Glad Tidings in Tribeca with Pier 26

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The tide deck. Photography by Max Guliani for Hudson River Park.

The tide deck. Photography by Max Guliani for Hudson River Park.

The Odeon, Nobu, mini golf, ironwork, vintage lofts, views of the Statue of Liberty with the sun glinting off the Hudson River, the urban attributes of New York’s Tribeca are endless. But its latest, the ecologically themed Pier 26, is by far the most dynamic. The first Hudson River pier to open in a decade is the latest addition to the 4-mile-long, 550-acre Hudson River Park and includes a first-of-its-kind tide deck, a woodland walkway, lounging decks and pavilions, a sunning lawn, and children’s sports courts. Planned and designed with community input within the zone initially identified for 9/11 recovery, the $37.7 million pier now will serve as a vital open space resource for New Yorkers as the city works to recover from the ongoing pandemic. 

Photography by Max Guliani for Hudson River Park.

Located between Hubert and North Moore Streets, Pier 26, designed by landscape architecture firm OLIN, intricately weaves active and passive recreation space throughout. The pier features a short habitat walk that leads visitors through five native ecological zones: woodland forest, coastal grassland, maritime scrub, rocky tidal zone, and the Hudson River.

The pier’s defining feature is its 15,000-square-foot tide deck, an engineered representation of a rocky tidal marsh that’s the first of its kind in New York. Planted with native shrubs, trees, and grasses intended to mimic the wetlands that once existed along the Hudson River shoreline, it’s part of a coastal area that regularly floods with the daily tidal cycle, giving plants and wildlife vital nourishment from the river. An elevated cantilevered walkway above the deck provides spectacular city and river views, while the deck itself will be accessible for guided tours and educational experiences led by the park’s staff. This important riverfront access point will help support the educational initiatives offered by the Hudson River Trust’s environmental education and scientific programming arm, the River Project, for more than 30,000 kids and adults every year.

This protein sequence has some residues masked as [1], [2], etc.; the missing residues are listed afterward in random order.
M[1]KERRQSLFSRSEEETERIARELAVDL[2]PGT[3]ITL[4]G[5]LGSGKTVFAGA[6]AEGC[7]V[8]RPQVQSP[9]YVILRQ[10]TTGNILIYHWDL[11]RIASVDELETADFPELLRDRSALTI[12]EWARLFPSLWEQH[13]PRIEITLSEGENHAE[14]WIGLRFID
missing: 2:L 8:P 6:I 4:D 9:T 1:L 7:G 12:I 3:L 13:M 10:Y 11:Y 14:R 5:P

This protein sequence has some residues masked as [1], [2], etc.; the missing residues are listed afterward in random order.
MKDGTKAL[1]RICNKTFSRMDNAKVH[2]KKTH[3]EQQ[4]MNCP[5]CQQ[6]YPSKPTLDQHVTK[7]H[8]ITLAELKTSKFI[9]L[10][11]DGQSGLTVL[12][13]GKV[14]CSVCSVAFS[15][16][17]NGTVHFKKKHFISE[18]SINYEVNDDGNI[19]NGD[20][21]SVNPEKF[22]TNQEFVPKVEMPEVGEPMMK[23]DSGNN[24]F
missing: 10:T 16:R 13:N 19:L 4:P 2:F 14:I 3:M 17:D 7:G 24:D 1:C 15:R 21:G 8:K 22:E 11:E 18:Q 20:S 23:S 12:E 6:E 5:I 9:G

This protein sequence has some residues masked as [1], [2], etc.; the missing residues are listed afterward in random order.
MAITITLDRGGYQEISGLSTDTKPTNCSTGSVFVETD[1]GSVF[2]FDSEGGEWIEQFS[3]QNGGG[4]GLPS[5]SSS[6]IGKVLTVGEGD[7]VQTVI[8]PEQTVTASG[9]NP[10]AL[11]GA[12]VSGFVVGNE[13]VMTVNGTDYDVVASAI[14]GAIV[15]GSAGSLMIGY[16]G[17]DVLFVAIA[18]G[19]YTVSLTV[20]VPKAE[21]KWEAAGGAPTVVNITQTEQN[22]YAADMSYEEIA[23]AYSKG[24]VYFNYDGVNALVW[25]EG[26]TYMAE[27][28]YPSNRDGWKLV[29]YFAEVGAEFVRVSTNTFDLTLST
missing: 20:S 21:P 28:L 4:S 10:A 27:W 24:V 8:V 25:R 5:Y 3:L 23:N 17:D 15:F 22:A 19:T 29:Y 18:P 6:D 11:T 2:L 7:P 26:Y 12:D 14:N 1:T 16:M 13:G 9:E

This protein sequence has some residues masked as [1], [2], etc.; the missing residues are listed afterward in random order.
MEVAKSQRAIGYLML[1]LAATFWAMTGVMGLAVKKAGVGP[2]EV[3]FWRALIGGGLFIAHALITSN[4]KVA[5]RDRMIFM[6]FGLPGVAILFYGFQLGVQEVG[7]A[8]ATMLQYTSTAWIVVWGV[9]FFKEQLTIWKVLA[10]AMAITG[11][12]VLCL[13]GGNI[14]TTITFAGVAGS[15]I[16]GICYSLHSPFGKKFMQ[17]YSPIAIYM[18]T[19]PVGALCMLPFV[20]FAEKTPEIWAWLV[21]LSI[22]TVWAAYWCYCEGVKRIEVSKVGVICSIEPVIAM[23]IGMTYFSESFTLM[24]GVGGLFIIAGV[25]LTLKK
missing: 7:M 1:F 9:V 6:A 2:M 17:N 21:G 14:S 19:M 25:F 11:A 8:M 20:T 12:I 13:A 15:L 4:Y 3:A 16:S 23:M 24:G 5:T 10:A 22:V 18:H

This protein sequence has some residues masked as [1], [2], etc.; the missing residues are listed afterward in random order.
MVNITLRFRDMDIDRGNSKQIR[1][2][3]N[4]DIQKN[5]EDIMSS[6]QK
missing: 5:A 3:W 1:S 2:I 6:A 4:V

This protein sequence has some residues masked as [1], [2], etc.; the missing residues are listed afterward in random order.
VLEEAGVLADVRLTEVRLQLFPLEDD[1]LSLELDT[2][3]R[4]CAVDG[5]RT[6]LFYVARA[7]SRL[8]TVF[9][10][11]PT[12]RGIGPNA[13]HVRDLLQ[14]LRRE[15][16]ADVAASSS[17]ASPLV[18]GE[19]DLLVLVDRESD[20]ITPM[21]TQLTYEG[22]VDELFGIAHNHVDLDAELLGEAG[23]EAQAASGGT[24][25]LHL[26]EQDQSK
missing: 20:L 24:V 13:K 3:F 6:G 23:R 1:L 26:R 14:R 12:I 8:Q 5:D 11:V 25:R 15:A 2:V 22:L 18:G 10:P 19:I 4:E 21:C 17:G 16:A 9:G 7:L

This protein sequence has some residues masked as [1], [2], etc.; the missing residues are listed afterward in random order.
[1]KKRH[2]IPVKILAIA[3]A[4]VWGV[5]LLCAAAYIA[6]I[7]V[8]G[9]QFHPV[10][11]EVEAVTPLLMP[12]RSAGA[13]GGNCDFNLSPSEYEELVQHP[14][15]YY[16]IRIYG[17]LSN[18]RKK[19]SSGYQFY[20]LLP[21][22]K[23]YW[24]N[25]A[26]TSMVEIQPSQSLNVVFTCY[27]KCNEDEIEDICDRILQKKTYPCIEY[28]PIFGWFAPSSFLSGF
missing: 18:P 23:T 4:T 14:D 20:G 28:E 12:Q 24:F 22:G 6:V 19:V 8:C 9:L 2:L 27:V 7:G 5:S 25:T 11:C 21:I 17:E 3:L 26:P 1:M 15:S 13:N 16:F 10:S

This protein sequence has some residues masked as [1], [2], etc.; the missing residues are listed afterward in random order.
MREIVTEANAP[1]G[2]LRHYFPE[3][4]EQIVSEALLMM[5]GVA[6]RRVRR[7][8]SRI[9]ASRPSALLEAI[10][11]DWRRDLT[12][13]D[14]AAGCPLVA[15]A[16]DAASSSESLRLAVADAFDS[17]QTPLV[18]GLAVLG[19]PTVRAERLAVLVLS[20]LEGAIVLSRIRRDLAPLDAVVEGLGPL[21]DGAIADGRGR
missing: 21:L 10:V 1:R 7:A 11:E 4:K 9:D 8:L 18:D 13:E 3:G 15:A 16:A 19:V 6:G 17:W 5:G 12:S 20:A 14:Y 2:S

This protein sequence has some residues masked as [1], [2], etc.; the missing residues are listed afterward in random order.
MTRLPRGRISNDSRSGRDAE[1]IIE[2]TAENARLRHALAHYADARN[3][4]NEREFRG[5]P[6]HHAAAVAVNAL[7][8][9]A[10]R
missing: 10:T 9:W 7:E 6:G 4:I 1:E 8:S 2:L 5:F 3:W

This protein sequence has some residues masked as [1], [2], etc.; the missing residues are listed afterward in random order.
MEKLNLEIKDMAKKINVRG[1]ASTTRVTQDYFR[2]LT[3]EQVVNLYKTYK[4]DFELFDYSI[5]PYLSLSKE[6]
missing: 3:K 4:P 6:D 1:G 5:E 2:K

Sports court. Photography by Max Guliani for Hudson River Park.

Pier 26’s upland is already home to the City Vineyard restaurant and wine bar, and Downtown Boathouse, which has provided free kayaking for half a million people since its inception. These features, along with the pier infrastructure, were completed in 2013 as part of a previous construction phase with funding from the Lower Manhattan Development Corporation and the City of New York while the balance of the pier awaited additional funding. In the future, the upland area immediately east of Pier 26 will also include a specialized science-themed playground of more than 4,000 square feet, designed by OLIN and with play features by the Danish playground design firm Monstrum, which helped design Hudson River Park’s pipefish playground in Chelsea Waterside Park. The play area will include larger-than-life play features in the forms of native and endangered sturgeon species found in the Hudson River. The playground will join the Trust’s planned estuarium on the adjacent upland to complete the Tribeca section of Hudson River Park. The estuarium, a research and education center featuring live Hudson River fish to be run by the Trust’s River Project and focused on river ecology, is in its fundraising stage.

Swinging benches. Photography by Max Guliani for Hudson River Park.
Chaise longues. Photography by Max Guliani for Hudson River Park.

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